Review: 'The Cousins' is a whodunit novel filled with twists and turns

Karen McManus perfectly pinpoints how family is sometimes more horrifying than a monster in her latest mystery book 'The Cousins'

I don’t think anyone can be too old for a young adult book, let alone a good mystery. So combining those two is often a recipe for success. The latest mystery novel by Karen M. McManus, “The Cousins," is no exception to this idea.

“The Cousins” comes as a standalone in McManus’ plethora of published mystery works, including the popular book “One of Us is Lying” and its sequel “One of Us is Next." But, "The Cousins" is definitely on a completely different plane in terms of its darkness in comparison to the aforementioned pair of Breakfast Club-esque stories. Despite the trio's synonymous themes of lies and betrayal, "The Cousins" takes the cake. 

In this book, Aubrey, Milly and Jonah Story are from the same family, but they don’t interact with one another much because of family drama and their parents estrangement from their elusive grandmother Mildred. But when the trio is invited to stay with Mildred at her island resort for the summer, their parents are all able to agree that not going is not an option.

None of the teenagers thinks this is a good idea, but their parents believe this is an opportunity to get a chunk of their inheritance money back. Little do these cousins know, money isn’t the only thing their grandmother is hiding, and their family secrets are much darker than anything they thought was possible.

As someone who absolutely loved “One of Us is Lying,” McManus hit the nail on the head with the mystery in "The Cousins" by highlighting how sometimes the most terrifying thing in the world is your own family.

The way McManus wove this story together is particularly interesting, because we’re not just following the Story children’s summer, but also the lives of their parents when Allison, Milly’s mother, recounts the summer when she and her siblings were disinherited.

Each character develops uniquely from one another, being able to speak on the revelations occurring throughout the plot from a fresh perspective that one could not get from a singular point of view. The slow buildup of each character and their past, coupled with the sharp, clean plot points that McManus seems to hit in every chapter made for a deep connection between the character and the reader, which is always appreciated.

The twists in the novel surrounding the Story family secrets are much deeper in comparison to those uncovered in other literature penned by McManus. There were continuous bombs being dropped as Milly, Aubrey and Jonah learn everything, from why they’re present at their grandmother’s home to why their parents’ relationships with her are so strained. The minute I thought I was over one twist, another one popped up for me to process.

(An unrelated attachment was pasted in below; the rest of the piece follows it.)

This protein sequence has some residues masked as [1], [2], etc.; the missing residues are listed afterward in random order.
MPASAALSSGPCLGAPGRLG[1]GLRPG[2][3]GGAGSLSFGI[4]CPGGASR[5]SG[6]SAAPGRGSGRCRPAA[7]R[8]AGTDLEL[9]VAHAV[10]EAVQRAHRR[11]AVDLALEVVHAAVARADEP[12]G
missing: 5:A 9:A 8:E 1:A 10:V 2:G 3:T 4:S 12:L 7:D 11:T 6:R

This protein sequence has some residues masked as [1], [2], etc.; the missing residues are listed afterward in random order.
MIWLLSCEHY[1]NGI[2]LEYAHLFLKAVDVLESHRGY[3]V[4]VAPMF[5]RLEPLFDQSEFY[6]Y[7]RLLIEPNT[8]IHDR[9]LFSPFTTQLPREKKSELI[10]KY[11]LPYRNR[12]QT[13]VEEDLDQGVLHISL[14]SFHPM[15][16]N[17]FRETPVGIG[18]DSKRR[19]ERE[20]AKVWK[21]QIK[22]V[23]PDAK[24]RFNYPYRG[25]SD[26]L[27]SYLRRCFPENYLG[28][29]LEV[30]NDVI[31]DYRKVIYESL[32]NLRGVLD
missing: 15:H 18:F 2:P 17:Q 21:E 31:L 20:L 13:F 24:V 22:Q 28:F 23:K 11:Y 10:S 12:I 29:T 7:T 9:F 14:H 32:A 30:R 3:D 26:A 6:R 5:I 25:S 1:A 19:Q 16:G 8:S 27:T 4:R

It was almost too much. I’m not typically a mystery fan, but I’m a big fan of McManus, so I thought I would give “The Cousins” a chance. As much as I enjoyed the constant cliffhangers, surprises and the persistence of the Story cousins, I wanted moments that allowed me to come up for air and process everything going on. 

The moment the trio finds out which original Story sibling caused their parents to get disowned is not what – or, who – readers expect, and while it was a much-needed twist to tie the story together, I would've liked a break in all of the whodunit guessing I was doing.

While the children were interesting, the whole unearthing process made the parents even more so. They clearly grew up wealthy, and their desperation for a relationship with their mother, as well as their drive to keep their secret under wraps from their children is gripping and keeps readers on the edge of their seat. I suppose this fast pace makes up for the slow beginning, which is not typical in McManus' previous work, where readers are thrown into the action head first, but it can still be seen as a little jarring.

The mystery was enough to keep me turning the pages and wanting more, but the pacing was a little uneven.

It's safe to assume the Story cousins won't be needing a sequel to their dark adventure, as this one crushes every unanswered question with the weight of 100 bricks. If you're in the mood to be blown away with an enticing yet ever-changing mystery, I highly suggest picking this book up.

Reach the reporter at and follow @sabrinakenoun on Twitter. 

Like The State Press on Facebook and follow @statepress on Twitter. 

Continue supporting student journalism and donate to The State Press today.

Get the best of State Press delivered straight to your inbox.



This website uses cookies to make your expierence better and easier. By using this website you consent to our use of cookies. For more information, please see our Cookie Policy.